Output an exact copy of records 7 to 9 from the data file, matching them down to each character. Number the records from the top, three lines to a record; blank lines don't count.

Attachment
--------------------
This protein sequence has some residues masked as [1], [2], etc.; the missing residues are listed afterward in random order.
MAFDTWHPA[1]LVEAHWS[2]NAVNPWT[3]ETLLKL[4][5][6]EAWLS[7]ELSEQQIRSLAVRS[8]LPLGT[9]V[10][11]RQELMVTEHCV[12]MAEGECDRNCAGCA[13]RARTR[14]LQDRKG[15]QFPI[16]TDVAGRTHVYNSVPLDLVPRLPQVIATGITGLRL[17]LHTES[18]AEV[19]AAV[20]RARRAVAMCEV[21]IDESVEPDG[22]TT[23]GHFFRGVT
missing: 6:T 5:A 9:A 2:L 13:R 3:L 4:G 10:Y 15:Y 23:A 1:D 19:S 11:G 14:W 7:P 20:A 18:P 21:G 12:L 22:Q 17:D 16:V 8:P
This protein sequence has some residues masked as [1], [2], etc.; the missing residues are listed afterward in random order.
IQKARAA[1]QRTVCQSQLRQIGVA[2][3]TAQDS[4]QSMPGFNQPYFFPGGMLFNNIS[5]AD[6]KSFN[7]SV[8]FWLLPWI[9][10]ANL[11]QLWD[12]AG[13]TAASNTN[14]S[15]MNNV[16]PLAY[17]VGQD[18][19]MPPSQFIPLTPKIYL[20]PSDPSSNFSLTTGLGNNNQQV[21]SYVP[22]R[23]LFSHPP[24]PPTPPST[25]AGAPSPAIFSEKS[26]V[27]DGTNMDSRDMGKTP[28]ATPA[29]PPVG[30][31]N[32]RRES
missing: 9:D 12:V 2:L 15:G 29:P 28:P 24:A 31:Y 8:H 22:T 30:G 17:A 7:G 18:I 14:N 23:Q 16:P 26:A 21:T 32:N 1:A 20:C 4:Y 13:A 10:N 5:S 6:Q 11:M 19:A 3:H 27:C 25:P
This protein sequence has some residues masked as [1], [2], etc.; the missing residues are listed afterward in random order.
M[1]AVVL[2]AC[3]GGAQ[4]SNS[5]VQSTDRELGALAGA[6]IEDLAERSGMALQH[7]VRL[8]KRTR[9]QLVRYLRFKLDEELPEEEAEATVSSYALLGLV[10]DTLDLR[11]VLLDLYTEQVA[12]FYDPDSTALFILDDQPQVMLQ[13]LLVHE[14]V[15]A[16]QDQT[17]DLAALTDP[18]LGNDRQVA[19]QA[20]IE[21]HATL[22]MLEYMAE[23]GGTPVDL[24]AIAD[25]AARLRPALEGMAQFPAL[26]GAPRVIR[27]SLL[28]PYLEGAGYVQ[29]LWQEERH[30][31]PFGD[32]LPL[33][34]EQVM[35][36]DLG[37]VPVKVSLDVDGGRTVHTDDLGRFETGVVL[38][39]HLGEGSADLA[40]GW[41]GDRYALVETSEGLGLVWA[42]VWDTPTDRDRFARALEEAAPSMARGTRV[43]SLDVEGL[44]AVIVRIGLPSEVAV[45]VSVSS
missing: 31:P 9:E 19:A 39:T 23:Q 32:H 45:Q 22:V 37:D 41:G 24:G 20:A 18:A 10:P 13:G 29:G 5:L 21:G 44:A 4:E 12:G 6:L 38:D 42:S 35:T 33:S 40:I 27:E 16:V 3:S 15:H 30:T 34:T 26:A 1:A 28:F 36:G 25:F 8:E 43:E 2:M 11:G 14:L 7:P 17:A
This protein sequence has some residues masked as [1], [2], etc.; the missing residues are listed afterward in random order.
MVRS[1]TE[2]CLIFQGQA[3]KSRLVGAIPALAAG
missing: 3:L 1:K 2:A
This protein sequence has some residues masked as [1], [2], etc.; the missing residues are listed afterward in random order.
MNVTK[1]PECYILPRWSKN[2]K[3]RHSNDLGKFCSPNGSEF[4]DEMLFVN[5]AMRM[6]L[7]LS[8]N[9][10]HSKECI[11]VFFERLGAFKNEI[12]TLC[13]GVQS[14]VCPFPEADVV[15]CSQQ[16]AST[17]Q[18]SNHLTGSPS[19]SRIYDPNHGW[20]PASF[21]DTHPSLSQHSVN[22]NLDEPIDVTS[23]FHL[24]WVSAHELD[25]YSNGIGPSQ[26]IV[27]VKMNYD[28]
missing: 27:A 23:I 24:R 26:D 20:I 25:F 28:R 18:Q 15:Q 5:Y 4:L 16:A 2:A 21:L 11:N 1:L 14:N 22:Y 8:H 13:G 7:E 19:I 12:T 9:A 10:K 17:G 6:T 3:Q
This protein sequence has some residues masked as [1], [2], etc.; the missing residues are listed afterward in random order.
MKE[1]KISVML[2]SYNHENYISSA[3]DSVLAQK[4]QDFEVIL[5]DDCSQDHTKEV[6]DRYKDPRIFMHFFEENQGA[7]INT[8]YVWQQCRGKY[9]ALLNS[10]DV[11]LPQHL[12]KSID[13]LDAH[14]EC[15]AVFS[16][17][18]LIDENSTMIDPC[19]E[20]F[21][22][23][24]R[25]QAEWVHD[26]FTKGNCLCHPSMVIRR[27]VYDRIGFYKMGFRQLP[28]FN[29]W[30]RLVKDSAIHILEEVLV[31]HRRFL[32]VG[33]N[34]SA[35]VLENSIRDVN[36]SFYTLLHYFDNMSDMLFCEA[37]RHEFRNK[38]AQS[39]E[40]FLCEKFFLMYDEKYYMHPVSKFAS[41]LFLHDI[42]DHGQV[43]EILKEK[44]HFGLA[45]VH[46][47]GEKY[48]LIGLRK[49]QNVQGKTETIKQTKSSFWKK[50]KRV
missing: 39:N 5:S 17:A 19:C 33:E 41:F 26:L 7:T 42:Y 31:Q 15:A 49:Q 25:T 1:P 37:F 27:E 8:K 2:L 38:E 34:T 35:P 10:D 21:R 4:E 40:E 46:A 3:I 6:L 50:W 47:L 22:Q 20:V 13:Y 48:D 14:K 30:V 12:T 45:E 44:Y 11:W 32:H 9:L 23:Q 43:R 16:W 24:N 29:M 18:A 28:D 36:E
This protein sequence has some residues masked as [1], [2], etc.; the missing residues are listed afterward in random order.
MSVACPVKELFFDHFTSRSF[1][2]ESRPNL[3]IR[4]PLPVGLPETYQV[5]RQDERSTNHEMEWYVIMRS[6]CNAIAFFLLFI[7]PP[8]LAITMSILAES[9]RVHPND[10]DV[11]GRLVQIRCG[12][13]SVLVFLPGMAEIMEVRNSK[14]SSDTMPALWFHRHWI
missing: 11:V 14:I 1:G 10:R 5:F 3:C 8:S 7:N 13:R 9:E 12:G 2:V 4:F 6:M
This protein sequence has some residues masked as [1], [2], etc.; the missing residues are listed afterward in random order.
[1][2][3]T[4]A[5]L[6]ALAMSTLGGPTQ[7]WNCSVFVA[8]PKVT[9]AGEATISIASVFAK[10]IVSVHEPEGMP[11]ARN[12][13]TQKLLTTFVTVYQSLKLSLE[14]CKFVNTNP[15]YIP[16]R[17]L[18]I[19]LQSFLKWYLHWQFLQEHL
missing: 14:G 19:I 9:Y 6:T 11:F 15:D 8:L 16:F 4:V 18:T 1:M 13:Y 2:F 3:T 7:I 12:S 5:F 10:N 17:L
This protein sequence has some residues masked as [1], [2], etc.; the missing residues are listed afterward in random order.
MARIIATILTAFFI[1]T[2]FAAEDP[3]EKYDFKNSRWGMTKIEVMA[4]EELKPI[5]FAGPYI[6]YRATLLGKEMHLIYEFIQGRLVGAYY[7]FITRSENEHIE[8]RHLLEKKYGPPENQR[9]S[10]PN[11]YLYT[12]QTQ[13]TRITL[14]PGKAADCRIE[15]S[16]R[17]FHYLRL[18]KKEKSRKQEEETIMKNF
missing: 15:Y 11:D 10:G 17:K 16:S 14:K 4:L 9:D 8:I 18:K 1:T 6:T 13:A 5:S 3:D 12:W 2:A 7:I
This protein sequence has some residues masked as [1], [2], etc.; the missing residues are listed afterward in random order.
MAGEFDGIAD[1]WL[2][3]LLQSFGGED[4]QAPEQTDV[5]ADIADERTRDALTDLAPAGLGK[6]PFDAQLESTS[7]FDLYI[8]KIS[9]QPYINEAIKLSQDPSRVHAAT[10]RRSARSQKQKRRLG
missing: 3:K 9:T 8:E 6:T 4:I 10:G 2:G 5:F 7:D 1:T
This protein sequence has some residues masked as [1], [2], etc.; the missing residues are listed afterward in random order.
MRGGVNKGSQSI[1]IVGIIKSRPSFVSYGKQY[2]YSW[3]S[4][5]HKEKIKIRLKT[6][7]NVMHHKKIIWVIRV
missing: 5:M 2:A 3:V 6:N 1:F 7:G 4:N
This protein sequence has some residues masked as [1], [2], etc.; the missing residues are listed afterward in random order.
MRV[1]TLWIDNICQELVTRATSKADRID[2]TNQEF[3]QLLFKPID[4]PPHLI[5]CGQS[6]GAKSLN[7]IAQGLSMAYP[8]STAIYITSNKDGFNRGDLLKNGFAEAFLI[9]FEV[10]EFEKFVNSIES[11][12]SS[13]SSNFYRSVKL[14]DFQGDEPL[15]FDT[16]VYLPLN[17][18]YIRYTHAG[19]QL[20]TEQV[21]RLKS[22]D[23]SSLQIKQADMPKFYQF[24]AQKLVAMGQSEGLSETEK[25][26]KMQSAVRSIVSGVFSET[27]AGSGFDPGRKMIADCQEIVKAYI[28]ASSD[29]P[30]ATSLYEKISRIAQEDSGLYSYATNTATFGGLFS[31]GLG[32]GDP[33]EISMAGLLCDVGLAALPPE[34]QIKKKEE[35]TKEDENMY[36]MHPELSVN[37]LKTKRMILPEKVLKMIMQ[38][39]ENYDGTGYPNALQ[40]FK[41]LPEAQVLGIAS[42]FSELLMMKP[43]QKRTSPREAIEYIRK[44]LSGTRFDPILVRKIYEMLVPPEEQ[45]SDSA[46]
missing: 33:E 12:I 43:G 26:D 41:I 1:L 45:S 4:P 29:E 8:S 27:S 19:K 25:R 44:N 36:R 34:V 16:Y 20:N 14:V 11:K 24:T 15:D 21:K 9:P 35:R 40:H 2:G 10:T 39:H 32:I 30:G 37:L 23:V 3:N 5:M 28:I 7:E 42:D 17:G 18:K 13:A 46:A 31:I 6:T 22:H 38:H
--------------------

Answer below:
This protein sequence has some residues masked as [1], [2], etc.; the missing residues are listed afterward in random order.
MSVACPVKELFFDHFTSRSF[1][2]ESRPNL[3]IR[4]PLPVGLPETYQV[5]RQDERSTNHEMEWYVIMRS[6]CNAIAFFLLFI[7]PP[8]LAITMSILAES[9]RVHPND[10]DV[11]GRLVQIRCG[12][13]SVLVFLPGMAEIMEVRNSK[14]SSDTMPALWFHRHWI
missing: 11:V 14:I 1:G 10:R 5:F 3:C 8:S 7:N 13:R 9:E 12:G 2:V 4:F 6:M
This protein sequence has some residues masked as [1], [2], etc.; the missing residues are listed afterward in random order.
[1][2][3]T[4]A[5]L[6]ALAMSTLGGPTQ[7]WNCSVFVA[8]PKVT[9]AGEATISIASVFAK[10]IVSVHEPEGMP[11]ARN[12][13]TQKLLTTFVTVYQSLKLSLE[14]CKFVNTNP[15]YIP[16]R[17]L[18]I[19]LQSFLKWYLHWQFLQEHL
missing: 14:G 19:I 9:Y 6:T 11:F 15:D 8:L 16:F 4:V 18:T 1:M 13:Y 2:F 3:T 7:I 12:S 5:F 10:N 17:L
This protein sequence has some residues masked as [1], [2], etc.; the missing residues are listed afterward in random order.
MARIIATILTAFFI[1]T[2]FAAEDP[3]EKYDFKNSRWGMTKIEVMA[4]EELKPI[5]FAGPYI[6]YRATLLGKEMHLIYEFIQGRLVGAYY[7]FITRSENEHIE[8]RHLLEKKYGPPENQR[9]S[10]PN[11]YLYT[12]QTQ[13]TRITL[14]PGKAADCRIE[15]S[16]R[17]FHYLRL[18]KKEKSRKQEEETIMKNF
missing: 15:Y 11:D 10:G 17:K 16:S 14:K 4:L 9:D 8:I 18:K 1:T 6:T 13:A 5:S 3:D 12:W 2:A 7:I